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‘We know this sounds simple’: US government tells citizens not to fill bags with gasoline

The US government has warned citizens against something few would even attempt in the first place: stockpiling gasoline in plastic bags. The warning comes after a ransomware attack crippled the East Coast’s gas supply.

More than 1,000 gas stations in a dozen states have run out of fuel, after a ransomware attack last week shut down one of the US’ vital arteries. Operated by the Colonial Pipeline Company, it normally transits 100 million gallons a day from Texas all the way to New York – nearly half of the Eastern Seaboard’s gasoline and diesel supply.

As motorists queued for fuel, the US Consumer Product Safety Commission (CPSC) issued a bizarre warning on Wednesday: “Do not fill plastic bags with gasoline.”

“Use only containers approved for fuel,” the commission continued, before warning Americans not to “pour gasoline over or near an open flame,” due to the risk of “a sudden and possibly violent flash fire.”

“We know this sounds simple, but when people get desperate, they stop thinking clearly,” the commission concluded. “If you know someone who is thinking about bringing a container not meant for fuel to get gas, please let them know it’s dangerous.”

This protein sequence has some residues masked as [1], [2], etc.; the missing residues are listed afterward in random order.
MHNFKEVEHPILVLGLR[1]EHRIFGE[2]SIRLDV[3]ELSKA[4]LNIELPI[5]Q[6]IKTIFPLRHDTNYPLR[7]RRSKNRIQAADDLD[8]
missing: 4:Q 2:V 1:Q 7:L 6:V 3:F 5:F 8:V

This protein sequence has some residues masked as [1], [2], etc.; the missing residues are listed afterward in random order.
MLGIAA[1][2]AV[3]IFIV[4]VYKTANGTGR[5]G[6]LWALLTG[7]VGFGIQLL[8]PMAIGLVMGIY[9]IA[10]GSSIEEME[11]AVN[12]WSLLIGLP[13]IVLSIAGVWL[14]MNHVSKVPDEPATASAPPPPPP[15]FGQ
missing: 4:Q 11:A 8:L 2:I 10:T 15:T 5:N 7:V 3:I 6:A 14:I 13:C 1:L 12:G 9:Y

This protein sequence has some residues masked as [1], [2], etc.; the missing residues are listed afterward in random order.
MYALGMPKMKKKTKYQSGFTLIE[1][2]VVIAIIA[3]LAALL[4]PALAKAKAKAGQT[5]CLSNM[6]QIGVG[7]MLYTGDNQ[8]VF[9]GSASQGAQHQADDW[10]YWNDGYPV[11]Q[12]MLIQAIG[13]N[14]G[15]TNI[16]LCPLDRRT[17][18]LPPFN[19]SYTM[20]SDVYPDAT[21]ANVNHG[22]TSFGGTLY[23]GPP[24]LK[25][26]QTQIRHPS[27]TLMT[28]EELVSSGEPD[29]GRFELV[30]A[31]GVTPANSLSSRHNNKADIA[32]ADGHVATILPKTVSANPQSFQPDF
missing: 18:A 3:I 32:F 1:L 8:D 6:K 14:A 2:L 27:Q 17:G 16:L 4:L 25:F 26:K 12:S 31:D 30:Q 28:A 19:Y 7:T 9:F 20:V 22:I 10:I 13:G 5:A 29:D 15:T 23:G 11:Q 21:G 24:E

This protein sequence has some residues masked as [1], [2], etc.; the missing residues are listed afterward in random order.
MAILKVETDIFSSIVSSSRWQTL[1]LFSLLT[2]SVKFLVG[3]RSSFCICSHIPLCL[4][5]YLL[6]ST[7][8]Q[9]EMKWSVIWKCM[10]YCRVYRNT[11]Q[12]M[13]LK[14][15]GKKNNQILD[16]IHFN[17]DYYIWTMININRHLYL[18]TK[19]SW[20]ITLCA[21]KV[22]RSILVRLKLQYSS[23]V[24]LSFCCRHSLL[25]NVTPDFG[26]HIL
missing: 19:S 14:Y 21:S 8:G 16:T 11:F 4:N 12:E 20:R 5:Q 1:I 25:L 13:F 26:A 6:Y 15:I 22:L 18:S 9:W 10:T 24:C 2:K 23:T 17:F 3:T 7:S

Aside from the risk of spillage, gasoline eats through most plastics. One would think that most motorists would know this, but video footage and images shared on social media in recent days suggest otherwise.

However necessary it may have been, the warning was ridiculed on Twitter. 

The CPSC has issued similarly obvious messages before. When former president Donald Trump mused last year about using ultraviolet light on Covid-19 patients as a “disinfectant,” the media interpreted his comments as an endorsement of drinking bleach. The CPSC responded the following day by warning that “cleaning products are poisonous, America,” and should be kept away from kids.

The commission’s safety messages are not without a sense of humor, however. A recent warning not to “play games with power tools” featured a man locked into a game of chess against a table saw, above a serious note about the danger of free-hand cutting and “blade-contact injuries.”

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